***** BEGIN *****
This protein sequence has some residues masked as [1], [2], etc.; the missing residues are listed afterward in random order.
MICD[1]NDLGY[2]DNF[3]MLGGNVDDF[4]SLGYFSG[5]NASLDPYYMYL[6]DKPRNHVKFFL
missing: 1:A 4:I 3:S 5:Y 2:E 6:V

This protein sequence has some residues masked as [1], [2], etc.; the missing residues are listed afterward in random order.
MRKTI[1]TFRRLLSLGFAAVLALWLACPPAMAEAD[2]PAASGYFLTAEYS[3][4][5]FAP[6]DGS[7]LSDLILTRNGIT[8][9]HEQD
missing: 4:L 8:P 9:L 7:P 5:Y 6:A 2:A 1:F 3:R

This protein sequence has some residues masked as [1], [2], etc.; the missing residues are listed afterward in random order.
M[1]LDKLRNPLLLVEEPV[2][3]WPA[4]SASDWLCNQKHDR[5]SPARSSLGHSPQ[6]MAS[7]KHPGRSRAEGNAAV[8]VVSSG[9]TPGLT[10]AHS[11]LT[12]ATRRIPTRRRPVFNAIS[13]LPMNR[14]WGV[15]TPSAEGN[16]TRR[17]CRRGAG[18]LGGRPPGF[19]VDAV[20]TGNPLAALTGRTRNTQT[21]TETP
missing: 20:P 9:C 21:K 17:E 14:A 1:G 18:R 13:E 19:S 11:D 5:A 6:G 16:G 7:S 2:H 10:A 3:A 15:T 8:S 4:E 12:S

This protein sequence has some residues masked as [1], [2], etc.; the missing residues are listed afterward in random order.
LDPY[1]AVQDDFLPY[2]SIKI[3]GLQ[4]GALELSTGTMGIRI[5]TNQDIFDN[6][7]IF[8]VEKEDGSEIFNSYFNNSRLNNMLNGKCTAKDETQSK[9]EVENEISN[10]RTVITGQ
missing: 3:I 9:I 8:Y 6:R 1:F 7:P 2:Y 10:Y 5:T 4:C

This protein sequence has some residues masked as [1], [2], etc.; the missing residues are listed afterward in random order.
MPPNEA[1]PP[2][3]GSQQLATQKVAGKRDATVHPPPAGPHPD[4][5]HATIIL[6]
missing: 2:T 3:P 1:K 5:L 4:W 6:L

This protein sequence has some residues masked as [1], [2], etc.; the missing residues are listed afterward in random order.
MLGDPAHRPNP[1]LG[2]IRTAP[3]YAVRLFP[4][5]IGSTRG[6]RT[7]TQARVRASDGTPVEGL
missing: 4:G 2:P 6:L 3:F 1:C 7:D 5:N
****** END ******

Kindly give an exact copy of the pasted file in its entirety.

This protein sequence has some residues masked as [1], [2], etc.; the missing residues are listed afterward in random order.
MICD[1]NDLGY[2]DNF[3]MLGGNVDDF[4]SLGYFSG[5]NASLDPYYMYL[6]DKPRNHVKFFL
missing: 1:A 4:I 3:S 5:Y 2:E 6:V

This protein sequence has some residues masked as [1], [2], etc.; the missing residues are listed afterward in random order.
MRKTI[1]TFRRLLSLGFAAVLALWLACPPAMAEAD[2]PAASGYFLTAEYS[3][4][5]FAP[6]DGS[7]LSDLILTRNGIT[8][9]HEQD
missing: 4:L 8:P 9:L 7:P 5:Y 6:A 2:A 1:F 3:R

This protein sequence has some residues masked as [1], [2], etc.; the missing residues are listed afterward in random order.
M[1]LDKLRNPLLLVEEPV[2][3]WPA[4]SASDWLCNQKHDR[5]SPARSSLGHSPQ[6]MAS[7]KHPGRSRAEGNAAV[8]VVSSG[9]TPGLT[10]AHS[11]LT[12]ATRRIPTRRRPVFNAIS[13]LPMNR[14]WGV[15]TPSAEGN[16]TRR[17]CRRGAG[18]LGGRPPGF[19]VDAV[20]TGNPLAALTGRTRNTQT[21]TETP
missing: 20:P 9:C 21:K 17:E 14:A 1:G 18:R 13:E 19:S 11:D 5:A 6:G 16:G 7:S 2:H 10:A 3:A 15:T 8:S 4:E 12:S

This protein sequence has some residues masked as [1], [2], etc.; the missing residues are listed afterward in random order.
LDPY[1]AVQDDFLPY[2]SIKI[3]GLQ[4]GALELSTGTMGIRI[5]TNQDIFDN[6][7]IF[8]VEKEDGSEIFNSYFNNSRLNNMLNGKCTAKDETQSK[9]EVENEISN[10]RTVITGQ
missing: 3:I 9:I 8:Y 6:R 1:F 7:P 2:Y 10:Y 5:T 4:C

This protein sequence has some residues masked as [1], [2], etc.; the missing residues are listed afterward in random order.
MPPNEA[1]PP[2][3]GSQQLATQKVAGKRDATVHPPPAGPHPD[4][5]HATIIL[6]
missing: 2:T 3:P 1:K 5:L 4:W 6:L

This protein sequence has some residues masked as [1], [2], etc.; the missing residues are listed afterward in random order.
MLGDPAHRPNP[1]LG[2]IRTAP[3]YAVRLFP[4][5]IGSTRG[6]RT[7]TQARVRASDGTPVEGL
missing: 4:G 2:P 6:L 3:F 1:C 7:D 5:N